Finding a suitable matrimonial match remains a challenge in our society. A popular topic of debate among people, irrespective of their vintage and status in our country, is love vis-a-vis arranged marriage. An arranged one is a gamble and the other one a calculated gamble. I am a victim of a gamble, if I may confess, a 'so-far-so-good' gamble. I presume the same holds true for my wife, if her body language has anything to go by!
My father had a strong conviction regarding marriages 'within the clan'. As a bachelor, this constraint was always at the back of my mind. Therefore, an odd fling was shortlived because of my forthright confession at the start of any perceived relationship. Being an ardent fan of the old man, I imbibed a similar mindset.
The kids grew up in a cosmopolitan society of the army, thereby inculcating a pan-Indian outlook. Notwithstanding, I, but not so much my better half, faced the uphill task of scouting around towards the onerous task of finding the right match for our offspring. Sensing my seriousness, children allowed me to proceed ahead with the task at hand.
During one of our light-hearted family gup-shup, I obtained their feedback on their prospective life partners. The son wanted someone like his mother a good home-maker, firm, steadfast on value systems and a lady with huge reserves of emotional quotient. All these were intangibles with no barometer to gauge in my pursuit towards an arranged marriage, but undeterred by the challenge, and having succeeded in my own gamble, I hoped the dice would again go favourably for my ambitious brat.
The daughter, on the other hand, was embarrassingly forthright, "Papa, I wish to marry a fauji... someone like you who is firmly committed to obedience of orders!" I never knew I carried this inherent army trait back home. I felt sheepish with another intangible to confront. Well, the search started in right earnest, though my wife, a conventional lady with a modern outlook, would often brainwash me to instil a balanced approach of a gamble vs a calculated one.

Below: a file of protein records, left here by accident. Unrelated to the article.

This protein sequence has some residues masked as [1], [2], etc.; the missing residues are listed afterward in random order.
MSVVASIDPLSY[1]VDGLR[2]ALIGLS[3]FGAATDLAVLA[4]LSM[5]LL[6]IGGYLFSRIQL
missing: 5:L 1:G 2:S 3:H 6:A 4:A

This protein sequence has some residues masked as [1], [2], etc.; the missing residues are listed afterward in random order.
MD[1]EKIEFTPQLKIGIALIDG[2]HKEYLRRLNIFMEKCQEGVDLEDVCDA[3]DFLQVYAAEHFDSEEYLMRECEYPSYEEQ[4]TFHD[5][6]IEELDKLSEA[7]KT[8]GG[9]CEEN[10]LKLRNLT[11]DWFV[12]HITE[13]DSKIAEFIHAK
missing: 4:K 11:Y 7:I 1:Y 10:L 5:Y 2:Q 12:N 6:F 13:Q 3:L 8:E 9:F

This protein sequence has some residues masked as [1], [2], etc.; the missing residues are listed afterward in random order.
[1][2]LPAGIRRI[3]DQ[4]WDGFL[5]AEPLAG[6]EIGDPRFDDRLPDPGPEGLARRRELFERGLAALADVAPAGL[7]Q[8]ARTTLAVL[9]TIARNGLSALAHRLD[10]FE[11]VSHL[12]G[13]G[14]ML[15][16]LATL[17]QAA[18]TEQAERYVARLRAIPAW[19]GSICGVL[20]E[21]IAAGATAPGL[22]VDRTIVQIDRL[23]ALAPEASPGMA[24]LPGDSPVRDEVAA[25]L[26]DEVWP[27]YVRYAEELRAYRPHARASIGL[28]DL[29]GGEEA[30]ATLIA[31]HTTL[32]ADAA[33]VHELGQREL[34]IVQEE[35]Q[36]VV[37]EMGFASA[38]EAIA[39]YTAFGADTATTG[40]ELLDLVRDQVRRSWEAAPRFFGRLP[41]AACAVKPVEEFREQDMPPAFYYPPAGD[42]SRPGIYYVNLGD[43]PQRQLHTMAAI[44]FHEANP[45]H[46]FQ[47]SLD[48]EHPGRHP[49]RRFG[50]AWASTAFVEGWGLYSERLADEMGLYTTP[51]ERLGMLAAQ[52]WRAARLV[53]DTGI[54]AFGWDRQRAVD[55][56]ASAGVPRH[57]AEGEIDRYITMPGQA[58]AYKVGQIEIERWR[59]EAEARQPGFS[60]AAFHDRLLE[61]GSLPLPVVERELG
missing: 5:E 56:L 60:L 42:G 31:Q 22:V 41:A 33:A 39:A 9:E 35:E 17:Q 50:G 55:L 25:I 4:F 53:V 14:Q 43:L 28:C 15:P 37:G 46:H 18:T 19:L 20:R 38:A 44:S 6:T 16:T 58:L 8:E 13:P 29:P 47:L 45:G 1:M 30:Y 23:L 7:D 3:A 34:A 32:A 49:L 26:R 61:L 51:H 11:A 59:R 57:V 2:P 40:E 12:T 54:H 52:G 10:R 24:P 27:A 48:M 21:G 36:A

I spread the word around my friends and relatives amidst microscopic scanning of matrimonial columns of dailies. Meetings with presumably eligible matches were utter disasters, since my questionnaire conforming to the wish list of children were impossible to digest by both the interviewees and their parents. Meanwhile, the youngsters were growing up into well-rounded and independent citizens.
Failing miserably in my pursuit and prompted by my better half, I requested them to suggest in case they had someone in mind. They promised to, but on one condition: "Papa, please refrain from asking your elaborate questionnaire!"
Well, the children are married, having opted for a calculated gamble. Preliminary indications do suggest both my kids' in-laws conforming to the traits desired of them. My father's myth, too, was upheld, though by default, and with a pan-Indian flavour. The menu of our traditionally Punjabi family kitchen now has additions of a fresh 'bill of fare' in the form of 'bal mithai', 'jhoi/jholi' and 'roshogolla/machhe bhate bangali'.